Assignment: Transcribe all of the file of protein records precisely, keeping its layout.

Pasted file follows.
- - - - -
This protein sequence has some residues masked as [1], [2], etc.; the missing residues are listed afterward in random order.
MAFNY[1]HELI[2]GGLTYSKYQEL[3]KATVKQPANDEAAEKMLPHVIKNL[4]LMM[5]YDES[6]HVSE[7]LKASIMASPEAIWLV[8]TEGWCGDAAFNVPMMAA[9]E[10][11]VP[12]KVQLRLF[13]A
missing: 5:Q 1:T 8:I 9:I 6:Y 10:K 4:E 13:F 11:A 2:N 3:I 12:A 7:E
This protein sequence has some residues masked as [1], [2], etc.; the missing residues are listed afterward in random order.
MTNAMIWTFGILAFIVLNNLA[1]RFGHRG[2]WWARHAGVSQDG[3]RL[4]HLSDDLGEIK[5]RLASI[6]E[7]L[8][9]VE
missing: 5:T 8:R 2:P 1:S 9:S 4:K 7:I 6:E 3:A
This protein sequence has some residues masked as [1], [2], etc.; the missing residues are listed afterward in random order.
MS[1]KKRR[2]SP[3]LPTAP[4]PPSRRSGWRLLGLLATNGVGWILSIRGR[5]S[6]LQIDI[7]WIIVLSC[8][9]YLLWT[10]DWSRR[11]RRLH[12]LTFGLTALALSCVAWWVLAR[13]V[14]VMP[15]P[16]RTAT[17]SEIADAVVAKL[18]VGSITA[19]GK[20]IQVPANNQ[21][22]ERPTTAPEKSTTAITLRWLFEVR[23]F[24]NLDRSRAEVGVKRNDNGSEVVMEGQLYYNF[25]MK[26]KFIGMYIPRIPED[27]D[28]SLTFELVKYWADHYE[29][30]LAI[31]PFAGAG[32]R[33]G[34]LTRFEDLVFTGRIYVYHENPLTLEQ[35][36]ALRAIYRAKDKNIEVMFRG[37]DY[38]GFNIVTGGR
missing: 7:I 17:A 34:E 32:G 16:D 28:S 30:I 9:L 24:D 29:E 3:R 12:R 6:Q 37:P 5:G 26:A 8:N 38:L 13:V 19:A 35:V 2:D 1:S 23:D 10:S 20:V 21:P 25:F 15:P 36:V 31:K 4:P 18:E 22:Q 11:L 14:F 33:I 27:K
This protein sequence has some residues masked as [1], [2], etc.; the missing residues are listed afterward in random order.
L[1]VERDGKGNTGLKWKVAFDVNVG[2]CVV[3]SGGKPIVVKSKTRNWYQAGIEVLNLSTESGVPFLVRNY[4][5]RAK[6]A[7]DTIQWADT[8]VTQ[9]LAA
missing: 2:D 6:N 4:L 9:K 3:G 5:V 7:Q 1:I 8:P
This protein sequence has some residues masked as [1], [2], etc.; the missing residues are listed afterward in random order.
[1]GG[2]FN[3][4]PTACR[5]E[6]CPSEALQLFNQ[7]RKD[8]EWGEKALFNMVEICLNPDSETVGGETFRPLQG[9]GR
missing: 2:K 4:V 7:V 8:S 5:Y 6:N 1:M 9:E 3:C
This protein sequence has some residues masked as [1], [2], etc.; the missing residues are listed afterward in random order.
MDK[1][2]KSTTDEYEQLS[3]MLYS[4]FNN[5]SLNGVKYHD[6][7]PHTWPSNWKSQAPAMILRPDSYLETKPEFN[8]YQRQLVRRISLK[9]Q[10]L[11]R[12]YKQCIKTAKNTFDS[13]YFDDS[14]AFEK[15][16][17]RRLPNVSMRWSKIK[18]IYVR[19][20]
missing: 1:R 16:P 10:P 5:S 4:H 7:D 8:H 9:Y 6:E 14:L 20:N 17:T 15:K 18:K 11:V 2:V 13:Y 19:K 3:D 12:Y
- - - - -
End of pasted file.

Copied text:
This protein sequence has some residues masked as [1], [2], etc.; the missing residues are listed afterward in random order.
MAFNY[1]HELI[2]GGLTYSKYQEL[3]KATVKQPANDEAAEKMLPHVIKNL[4]LMM[5]YDES[6]HVSE[7]LKASIMASPEAIWLV[8]TEGWCGDAAFNVPMMAA[9]E[10][11]VP[12]KVQLRLF[13]A
missing: 5:Q 1:T 8:I 9:I 6:Y 10:K 4:E 13:F 11:A 2:N 3:I 12:A 7:E
This protein sequence has some residues masked as [1], [2], etc.; the missing residues are listed afterward in random order.
MTNAMIWTFGILAFIVLNNLA[1]RFGHRG[2]WWARHAGVSQDG[3]RL[4]HLSDDLGEIK[5]RLASI[6]E[7]L[8][9]VE
missing: 5:T 8:R 2:P 1:S 9:S 4:K 7:I 6:E 3:A
This protein sequence has some residues masked as [1], [2], etc.; the missing residues are listed afterward in random order.
MS[1]KKRR[2]SP[3]LPTAP[4]PPSRRSGWRLLGLLATNGVGWILSIRGR[5]S[6]LQIDI[7]WIIVLSC[8][9]YLLWT[10]DWSRR[11]RRLH[12]LTFGLTALALSCVAWWVLAR[13]V[14]VMP[15]P[16]RTAT[17]SEIADAVVAKL[18]VGSITA[19]GK[20]IQVPANNQ[21][22]ERPTTAPEKSTTAITLRWLFEVR[23]F[24]NLDRSRAEVGVKRNDNGSEVVMEGQLYYNF[25]MK[26]KFIGMYIPRIPED[27]D[28]SLTFELVKYWADHYE[29][30]LAI[31]PFAGAG[32]R[33]G[34]LTRFEDLVFTGRIYVYHENPLTLEQ[35][36]ALRAIYRAKDKNIEVMFRG[37]DY[38]GFNIVTGGR
missing: 7:I 17:A 34:E 32:G 16:D 28:S 30:I 9:L 24:D 29:E 3:R 12:R 6:Q 37:P 5:G 26:A 8:N 38:L 13:V 19:A 35:V 2:D 1:S 23:D 10:S 20:V 21:P 25:F 15:P 36:V 31:K 4:P 18:E 22:Q 11:L 14:F 33:I 27:K
This protein sequence has some residues masked as [1], [2], etc.; the missing residues are listed afterward in random order.
L[1]VERDGKGNTGLKWKVAFDVNVG[2]CVV[3]SGGKPIVVKSKTRNWYQAGIEVLNLSTESGVPFLVRNY[4][5]RAK[6]A[7]DTIQWADT[8]VTQ[9]LAA
missing: 2:D 6:N 4:L 9:K 3:G 5:V 7:Q 1:I 8:P
This protein sequence has some residues masked as [1], [2], etc.; the missing residues are listed afterward in random order.
[1]GG[2]FN[3][4]PTACR[5]E[6]CPSEALQLFNQ[7]RKD[8]EWGEKALFNMVEICLNPDSETVGGETFRPLQG[9]GR
missing: 2:K 4:V 7:V 8:S 5:Y 6:N 1:M 9:E 3:C
This protein sequence has some residues masked as [1], [2], etc.; the missing residues are listed afterward in random order.
MDK[1][2]KSTTDEYEQLS[3]MLYS[4]FNN[5]SLNGVKYHD[6][7]PHTWPSNWKSQAPAMILRPDSYLETKPEFN[8]YQRQLVRRISLK[9]Q[10]L[11]R[12]YKQCIKTAKNTFDS[13]YFDDS[14]AFEK[15][16][17]RRLPNVSMRWSKIK[18]IYVR[19][20]
missing: 1:R 16:P 10:P 5:S 4:H 7:D 8:H 9:Y 6:E 14:L 20:N 17:T 15:K 18:K 11:V 2:V 13:Y 19:K 3:D 12:Y